The World Today for May 12, 2023


Strongman Down


Turkish politicians have been appealing to voters in the Mediterranean city of Mersin in the run-up to the country’s presidential elections on May 14. Mersin is the capital of a swing province whose residents could decide the seemingly tight race between President Recep Tayyip Erdogan, who has led the country for 20 years, and opposition leader Kemal Kilicdaroglu.

The race has been labeled the most important election of 2023.

Erdogan faces a challenge because inflation has been running at an annual rate of almost 44 percent in Turkey. Mersin is especially contested, however, because many people in the city have suffered the destruction of the devastating earthquake that hit Turkey in February, reported the Financial Times. Many Turks are outraged at the lack of building safeguards that led to the catastrophe, and the corruption that allowed this situation to happen.

Serdar Tatar, a butcher in Mersin, voted for Erdogan’s Justice and Development Party in the past. Now he’s supporting the president’s rival. “There is no prosperity … the rich get richer, the lower class is crushed,” said Tatar. “I will vote for Kilicdaroglu.”

As the Journal of Democracy explained, Erdogan rose to power as an “anti-establishment everyman” who wanted to revive Islam in a nominally secular Turkey, revive his country’s geopolitical heft, and expand the economy. Today, he’s widely considered to be an authoritarian who has clung to power by undermining human rights and ensuring that he and his allies dominate the civil service, judiciary, economy, and other facets of Turkish society.

A former accountant in the Turkish Finance Ministry who was named “Bureaucrat of the Year,” Kilicdaroglu ran the country’s social security system before joining parliament in 2002, wrote National Public Radio.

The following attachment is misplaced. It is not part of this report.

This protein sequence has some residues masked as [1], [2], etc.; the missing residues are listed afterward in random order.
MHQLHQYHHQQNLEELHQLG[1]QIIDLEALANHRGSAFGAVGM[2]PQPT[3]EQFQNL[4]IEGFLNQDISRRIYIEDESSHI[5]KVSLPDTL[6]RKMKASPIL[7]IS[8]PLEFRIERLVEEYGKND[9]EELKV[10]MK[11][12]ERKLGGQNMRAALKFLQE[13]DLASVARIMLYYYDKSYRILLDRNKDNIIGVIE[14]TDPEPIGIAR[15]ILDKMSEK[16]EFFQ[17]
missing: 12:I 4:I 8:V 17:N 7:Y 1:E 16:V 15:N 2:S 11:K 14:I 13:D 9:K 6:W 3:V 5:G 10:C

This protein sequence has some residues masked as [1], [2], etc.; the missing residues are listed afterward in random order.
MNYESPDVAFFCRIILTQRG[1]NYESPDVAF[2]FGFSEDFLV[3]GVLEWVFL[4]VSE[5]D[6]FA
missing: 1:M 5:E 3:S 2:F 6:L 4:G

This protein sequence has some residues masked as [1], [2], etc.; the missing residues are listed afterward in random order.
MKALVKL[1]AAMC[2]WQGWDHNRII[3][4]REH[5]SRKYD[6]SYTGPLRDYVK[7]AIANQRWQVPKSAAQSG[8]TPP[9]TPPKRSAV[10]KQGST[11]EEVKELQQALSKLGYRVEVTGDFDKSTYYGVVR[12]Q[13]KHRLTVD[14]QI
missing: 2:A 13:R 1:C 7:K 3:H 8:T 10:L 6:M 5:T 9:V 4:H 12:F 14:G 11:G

He has been pledging to bring liberty back to the country, often in homemade videos from his kitchen that speak directly to voters, for example, with him waving an onion to rail against inflation, which is widely blamed on Erdogan’s unorthodox economic policies. It’s the only way to be heard in a country where the media solely focuses on what the leaders want it to focus on, or else.

That repression in the press also extends to speech: Turks, for example, can be imprisoned simply for insulting the president, a charge that has been leveled more than 200,000 times during Erdogan’s tenure. Kilicdaroglu wants to change that, he says, telling voters that they would be free to criticize him. “The youth want democracy,” he said in an interview with the BBC. “They don’t want the police to come to their doors early in the morning just because they tweeted.”

Some voters are reluctant to drop Erdogan, however, the Washington Post added, noting how his message still appeals to conservative, middle-class voters outside Turkey’s major cities who feel ignored by the secular, metropolitan elite. “Erdogan does have his issues, but I don’t find his opponent to be a real opponent,” one voter told the Post. “All they do is criticize what Erdogan does and they don’t say anything productive.”

Part of the incumbent’s appeal is also how Turkey has become a decisive actor throughout the region, from helping to broker an agreement to allow Ukrainian grain to flow to the international market, supporting forces vying for control of Libya, and negotiating with Europe over housing the millions of Syrians and other migrants who have left their war-torn homes in the past decade – newcomers that many Turks want out now.

And then there are the grand projects – or rather, distractions, say critics. As the Economist noted, Erdogan, over the past month alone, has inaugurated the country’s first nuclear plant, celebrated the tapping of a big gas field in the Black Sea, jumped behind the wheel of Turkey’s first electric car, and unveiled its first aircraft carrier. “If you’re wondering why he still hovers at more than 40 percent (in the polls),” Galip Dalay, an analyst, told the magazine, “one reason is this idea and this language of grandeur.”

Meanwhile, there are fears over what will happen if the leader loses – Erdogan has meddled in elections before. The May 14 poll surely won’t be free and fair, argued Foreign Policy magazine. But Kilicdaroglu can nevertheless still win if he secures a wide enough lead.

If Erdogan loses, it will be another end of an era for the storied nation.

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